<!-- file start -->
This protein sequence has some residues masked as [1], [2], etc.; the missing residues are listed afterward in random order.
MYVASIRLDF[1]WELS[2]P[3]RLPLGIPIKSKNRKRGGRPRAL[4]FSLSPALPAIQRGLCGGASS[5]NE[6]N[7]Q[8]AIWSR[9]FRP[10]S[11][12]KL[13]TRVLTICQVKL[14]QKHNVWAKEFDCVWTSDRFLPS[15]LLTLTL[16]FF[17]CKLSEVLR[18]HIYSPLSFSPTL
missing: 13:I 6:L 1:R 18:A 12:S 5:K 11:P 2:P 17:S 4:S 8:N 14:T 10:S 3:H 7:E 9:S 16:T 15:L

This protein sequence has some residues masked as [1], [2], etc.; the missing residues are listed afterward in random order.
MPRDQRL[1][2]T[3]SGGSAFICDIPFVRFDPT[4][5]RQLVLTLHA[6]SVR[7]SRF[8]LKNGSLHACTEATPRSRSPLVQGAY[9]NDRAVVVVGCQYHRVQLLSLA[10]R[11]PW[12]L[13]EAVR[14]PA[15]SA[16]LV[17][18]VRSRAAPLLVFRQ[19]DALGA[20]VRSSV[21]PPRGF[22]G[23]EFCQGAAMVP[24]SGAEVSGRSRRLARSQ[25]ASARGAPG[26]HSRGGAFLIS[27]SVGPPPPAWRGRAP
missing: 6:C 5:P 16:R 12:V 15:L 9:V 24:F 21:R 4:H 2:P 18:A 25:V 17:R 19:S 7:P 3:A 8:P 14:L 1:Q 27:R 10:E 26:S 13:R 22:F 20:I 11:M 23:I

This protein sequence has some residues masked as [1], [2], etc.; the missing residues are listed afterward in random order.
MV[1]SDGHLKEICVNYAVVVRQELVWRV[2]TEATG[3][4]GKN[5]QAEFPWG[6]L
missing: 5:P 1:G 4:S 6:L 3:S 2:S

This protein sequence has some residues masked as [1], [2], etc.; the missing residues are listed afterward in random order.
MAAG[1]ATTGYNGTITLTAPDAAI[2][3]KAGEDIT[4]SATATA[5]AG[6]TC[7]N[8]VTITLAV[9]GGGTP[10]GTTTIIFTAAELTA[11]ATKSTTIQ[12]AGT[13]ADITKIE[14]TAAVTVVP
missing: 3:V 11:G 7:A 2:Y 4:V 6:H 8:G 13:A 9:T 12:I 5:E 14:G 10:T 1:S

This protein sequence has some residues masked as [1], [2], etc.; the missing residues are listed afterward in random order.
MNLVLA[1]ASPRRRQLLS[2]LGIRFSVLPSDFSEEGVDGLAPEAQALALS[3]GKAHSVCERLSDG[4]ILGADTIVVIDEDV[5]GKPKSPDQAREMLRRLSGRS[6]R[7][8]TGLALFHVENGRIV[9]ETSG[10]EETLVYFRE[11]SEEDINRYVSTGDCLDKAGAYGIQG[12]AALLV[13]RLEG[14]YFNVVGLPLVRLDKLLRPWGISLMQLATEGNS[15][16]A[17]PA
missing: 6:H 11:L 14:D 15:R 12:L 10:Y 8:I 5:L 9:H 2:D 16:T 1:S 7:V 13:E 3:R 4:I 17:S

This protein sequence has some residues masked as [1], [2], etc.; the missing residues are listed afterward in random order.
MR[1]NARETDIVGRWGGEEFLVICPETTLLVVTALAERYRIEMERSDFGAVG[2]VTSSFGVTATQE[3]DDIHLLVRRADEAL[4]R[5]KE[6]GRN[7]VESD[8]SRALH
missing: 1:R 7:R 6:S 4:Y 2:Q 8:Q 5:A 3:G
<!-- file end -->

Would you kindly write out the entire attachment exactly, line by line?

This protein sequence has some residues masked as [1], [2], etc.; the missing residues are listed afterward in random order.
MYVASIRLDF[1]WELS[2]P[3]RLPLGIPIKSKNRKRGGRPRAL[4]FSLSPALPAIQRGLCGGASS[5]NE[6]N[7]Q[8]AIWSR[9]FRP[10]S[11][12]KL[13]TRVLTICQVKL[14]QKHNVWAKEFDCVWTSDRFLPS[15]LLTLTL[16]FF[17]CKLSEVLR[18]HIYSPLSFSPTL
missing: 13:I 6:L 1:R 18:A 12:S 5:K 11:P 2:P 17:S 4:S 8:N 14:T 10:S 3:H 7:E 9:S 16:T 15:L

This protein sequence has some residues masked as [1], [2], etc.; the missing residues are listed afterward in random order.
MPRDQRL[1][2]T[3]SGGSAFICDIPFVRFDPT[4][5]RQLVLTLHA[6]SVR[7]SRF[8]LKNGSLHACTEATPRSRSPLVQGAY[9]NDRAVVVVGCQYHRVQLLSLA[10]R[11]PW[12]L[13]EAVR[14]PA[15]SA[16]LV[17][18]VRSRAAPLLVFRQ[19]DALGA[20]VRSSV[21]PPRGF[22]G[23]EFCQGAAMVP[24]SGAEVSGRSRRLARSQ[25]ASARGAPG[26]HSRGGAFLIS[27]SVGPPPPAWRGRAP
missing: 6:C 5:P 16:R 12:V 15:L 9:V 24:F 21:R 4:H 2:P 18:A 25:V 17:R 19:S 7:P 3:A 8:P 14:L 1:Q 27:R 10:E 26:S 13:R 22:F 20:I 11:M 23:I

This protein sequence has some residues masked as [1], [2], etc.; the missing residues are listed afterward in random order.
MV[1]SDGHLKEICVNYAVVVRQELVWRV[2]TEATG[3][4]GKN[5]QAEFPWG[6]L
missing: 5:P 1:G 4:S 6:L 3:S 2:S

This protein sequence has some residues masked as [1], [2], etc.; the missing residues are listed afterward in random order.
MAAG[1]ATTGYNGTITLTAPDAAI[2][3]KAGEDIT[4]SATATA[5]AG[6]TC[7]N[8]VTITLAV[9]GGGTP[10]GTTTIIFTAAELTA[11]ATKSTTIQ[12]AGT[13]ADITKIE[14]TAAVTVVP
missing: 3:V 11:G 7:A 2:Y 4:V 6:H 8:G 13:A 9:T 12:I 5:E 14:G 10:T 1:S

This protein sequence has some residues masked as [1], [2], etc.; the missing residues are listed afterward in random order.
MNLVLA[1]ASPRRRQLLS[2]LGIRFSVLPSDFSEEGVDGLAPEAQALALS[3]GKAHSVCERLSDG[4]ILGADTIVVIDEDV[5]GKPKSPDQAREMLRRLSGRS[6]R[7][8]TGLALFHVENGRIV[9]ETSG[10]EETLVYFRE[11]SEEDINRYVSTGDCLDKAGAYGIQG[12]AALLV[13]RLEG[14]YFNVVGLPLVRLDKLLRPWGISLMQLATEGNS[15][16]A[17]PA
missing: 6:H 11:L 14:D 15:R 12:L 10:Y 8:I 5:L 9:H 2:D 16:T 1:S 7:V 13:E 3:R 4:I 17:S

This protein sequence has some residues masked as [1], [2], etc.; the missing residues are listed afterward in random order.
MR[1]NARETDIVGRWGGEEFLVICPETTLLVVTALAERYRIEMERSDFGAVG[2]VTSSFGVTATQE[3]DDIHLLVRRADEAL[4]R[5]KE[6]GRN[7]VESD[8]SRALH
missing: 1:R 7:R 6:S 4:Y 2:Q 8:Q 5:A 3:G